The John Simon Guggenheim Memorial Foundation lists its 2006 U.S. and Canadian fellows in today’s New York Times. (They’re also available here.) The Foundation offers fellowships to individuals in the creative arts, humanities, social science, and natural sciences. In the Times, each winner is listed by area of interest, name and home town. I was most interested in the geography.
In the fields where an academic affiliation is almost a necessity – everything other than creative arts, that is – fellows are scattered very narrowly around the country. (A few live in Canda and other countries.) For example, 56 individuals won fellowships in the humanities. Twenty-four of the 56 come from just four states: New York, California, Massachusetts, and Illinois. Only five come from southern states – three from North Carolina’s Research Triangle. Eleven of the 20 social science winners come from those four northern states, thirteen if you add in Michigan. Two come from the south, including one from the Triange. And in natural sciences, 16 of the 26 come those four states, 18 if you include Michigan. Not a single natural science winner is a southerner.
The creative arts fellows may not have as much connection to these top universities, but to a slightly lesser degree they too are clustered in a few northern states. Of the 85 winners, 35 come from New York, 13 from California, and five from Massachusetts. Six come from southern states. In a notable artifact of our generation’s geo-cultural shift, Brooklyn is home to nine of the creative arts winners.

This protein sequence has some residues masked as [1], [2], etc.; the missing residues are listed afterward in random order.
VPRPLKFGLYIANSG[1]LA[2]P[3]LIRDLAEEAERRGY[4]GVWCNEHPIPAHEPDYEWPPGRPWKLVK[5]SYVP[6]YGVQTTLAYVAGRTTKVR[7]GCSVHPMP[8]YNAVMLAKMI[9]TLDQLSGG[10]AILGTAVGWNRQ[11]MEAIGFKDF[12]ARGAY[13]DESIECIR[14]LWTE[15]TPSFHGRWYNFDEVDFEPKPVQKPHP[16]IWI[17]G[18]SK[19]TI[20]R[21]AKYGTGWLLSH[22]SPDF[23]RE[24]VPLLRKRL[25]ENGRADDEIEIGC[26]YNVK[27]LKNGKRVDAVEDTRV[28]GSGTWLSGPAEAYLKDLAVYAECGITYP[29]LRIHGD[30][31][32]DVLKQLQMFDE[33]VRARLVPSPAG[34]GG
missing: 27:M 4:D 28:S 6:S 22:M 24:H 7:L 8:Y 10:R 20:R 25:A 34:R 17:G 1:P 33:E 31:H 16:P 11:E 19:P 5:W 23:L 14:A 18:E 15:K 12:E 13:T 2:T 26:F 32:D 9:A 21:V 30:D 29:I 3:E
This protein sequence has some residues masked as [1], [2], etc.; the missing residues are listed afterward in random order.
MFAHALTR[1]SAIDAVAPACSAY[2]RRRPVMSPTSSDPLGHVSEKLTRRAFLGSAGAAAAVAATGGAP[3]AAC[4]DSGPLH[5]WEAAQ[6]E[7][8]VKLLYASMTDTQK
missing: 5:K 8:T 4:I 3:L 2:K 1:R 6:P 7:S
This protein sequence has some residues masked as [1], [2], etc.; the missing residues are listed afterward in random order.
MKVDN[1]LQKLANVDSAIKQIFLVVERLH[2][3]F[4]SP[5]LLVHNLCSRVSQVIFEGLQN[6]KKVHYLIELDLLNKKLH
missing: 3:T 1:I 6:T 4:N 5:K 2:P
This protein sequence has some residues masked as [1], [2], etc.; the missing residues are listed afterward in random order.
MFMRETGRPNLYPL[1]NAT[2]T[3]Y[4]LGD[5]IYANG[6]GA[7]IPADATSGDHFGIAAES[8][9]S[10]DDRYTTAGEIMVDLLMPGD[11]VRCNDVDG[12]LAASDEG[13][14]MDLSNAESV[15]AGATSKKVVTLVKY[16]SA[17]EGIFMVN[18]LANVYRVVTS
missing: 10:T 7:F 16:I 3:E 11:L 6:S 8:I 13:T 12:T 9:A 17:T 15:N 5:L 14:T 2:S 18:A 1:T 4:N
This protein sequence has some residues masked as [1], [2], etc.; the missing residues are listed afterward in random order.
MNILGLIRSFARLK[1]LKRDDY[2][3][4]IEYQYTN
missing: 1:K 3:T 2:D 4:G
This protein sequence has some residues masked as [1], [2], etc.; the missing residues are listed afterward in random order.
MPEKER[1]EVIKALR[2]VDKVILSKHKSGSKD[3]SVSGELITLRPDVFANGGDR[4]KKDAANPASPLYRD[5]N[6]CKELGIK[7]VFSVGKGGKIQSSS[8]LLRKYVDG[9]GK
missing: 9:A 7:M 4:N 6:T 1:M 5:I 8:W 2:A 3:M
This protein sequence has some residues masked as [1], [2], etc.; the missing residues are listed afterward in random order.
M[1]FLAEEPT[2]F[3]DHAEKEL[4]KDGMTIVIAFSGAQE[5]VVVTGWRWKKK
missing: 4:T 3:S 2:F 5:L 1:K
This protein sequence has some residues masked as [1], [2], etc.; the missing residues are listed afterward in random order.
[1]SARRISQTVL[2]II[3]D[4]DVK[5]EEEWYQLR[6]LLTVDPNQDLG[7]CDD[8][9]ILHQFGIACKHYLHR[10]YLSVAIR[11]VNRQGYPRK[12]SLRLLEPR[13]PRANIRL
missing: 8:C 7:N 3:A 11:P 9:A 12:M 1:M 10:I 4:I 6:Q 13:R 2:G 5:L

This data can be interpreted many ways. First, it’s possible that this year is simply atypical. Or perhaps the most talented people really are clustered in a small number of areas. This isn’t improbable, given that the very best universities are located in many of these home towns. If we assume Harvard is doing its job, it ought to be hiring away superstars from Mizzou and the like. And particularly in the creative arts category, I would expect artists to locate in communities where they can find many others to share their commitment to art. (Thus, it is easy for imagine an artist from Birmingham choosing to move to a city with a more robust arts community.) Alternatively, maybe news of the fellowship has not spread across the country. Perhaps Guggenheim fellowships are just better known in New York than Lubbock or Fayetteville, and the applicant pool reflects this skew. Finally, it could be that the selection committee has a bias towards people from particular towns and schools.
All I know is that 15 years ago, I decided to move to Brooklyn. Although I left a few years later, I’m feeling quite smug at my cultural prescience.